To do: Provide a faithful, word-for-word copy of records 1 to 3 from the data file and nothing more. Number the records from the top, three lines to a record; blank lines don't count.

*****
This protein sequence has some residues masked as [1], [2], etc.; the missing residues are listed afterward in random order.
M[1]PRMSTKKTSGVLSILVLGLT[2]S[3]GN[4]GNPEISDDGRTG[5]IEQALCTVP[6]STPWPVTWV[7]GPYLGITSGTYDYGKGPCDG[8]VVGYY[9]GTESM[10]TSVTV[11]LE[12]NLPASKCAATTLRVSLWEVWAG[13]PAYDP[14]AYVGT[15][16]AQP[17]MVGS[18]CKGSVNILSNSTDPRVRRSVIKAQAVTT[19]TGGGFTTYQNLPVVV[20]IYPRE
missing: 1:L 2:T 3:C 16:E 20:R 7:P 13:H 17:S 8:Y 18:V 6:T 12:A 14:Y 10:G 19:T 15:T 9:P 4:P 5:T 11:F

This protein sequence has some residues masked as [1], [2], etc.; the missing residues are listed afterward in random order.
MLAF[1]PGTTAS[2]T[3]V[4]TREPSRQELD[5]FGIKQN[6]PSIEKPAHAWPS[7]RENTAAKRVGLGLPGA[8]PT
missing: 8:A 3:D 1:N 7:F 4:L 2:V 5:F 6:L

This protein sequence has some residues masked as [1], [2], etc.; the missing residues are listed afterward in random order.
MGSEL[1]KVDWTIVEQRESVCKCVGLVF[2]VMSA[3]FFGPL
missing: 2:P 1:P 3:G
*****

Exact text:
This protein sequence has some residues masked as [1], [2], etc.; the missing residues are listed afterward in random order.
M[1]PRMSTKKTSGVLSILVLGLT[2]S[3]GN[4]GNPEISDDGRTG[5]IEQALCTVP[6]STPWPVTWV[7]GPYLGITSGTYDYGKGPCDG[8]VVGYY[9]GTESM[10]TSVTV[11]LE[12]NLPASKCAATTLRVSLWEVWAG[13]PAYDP[14]AYVGT[15][16]AQP[17]MVGS[18]CKGSVNILSNSTDPRVRRSVIKAQAVTT[19]TGGGFTTYQNLPVVV[20]IYPRE
missing: 1:L 2:T 3:C 16:E 20:R 7:P 13:H 17:S 8:Y 18:V 6:T 12:A 14:Y 10:G 19:T 15:T 9:P 4:P 5:T 11:F

This protein sequence has some residues masked as [1], [2], etc.; the missing residues are listed afterward in random order.
MLAF[1]PGTTAS[2]T[3]V[4]TREPSRQELD[5]FGIKQN[6]PSIEKPAHAWPS[7]RENTAAKRVGLGLPGA[8]PT
missing: 8:A 3:D 1:N 7:F 4:L 2:V 5:F 6:L

This protein sequence has some residues masked as [1], [2], etc.; the missing residues are listed afterward in random order.
MGSEL[1]KVDWTIVEQRESVCKCVGLVF[2]VMSA[3]FFGPL
missing: 2:P 1:P 3:G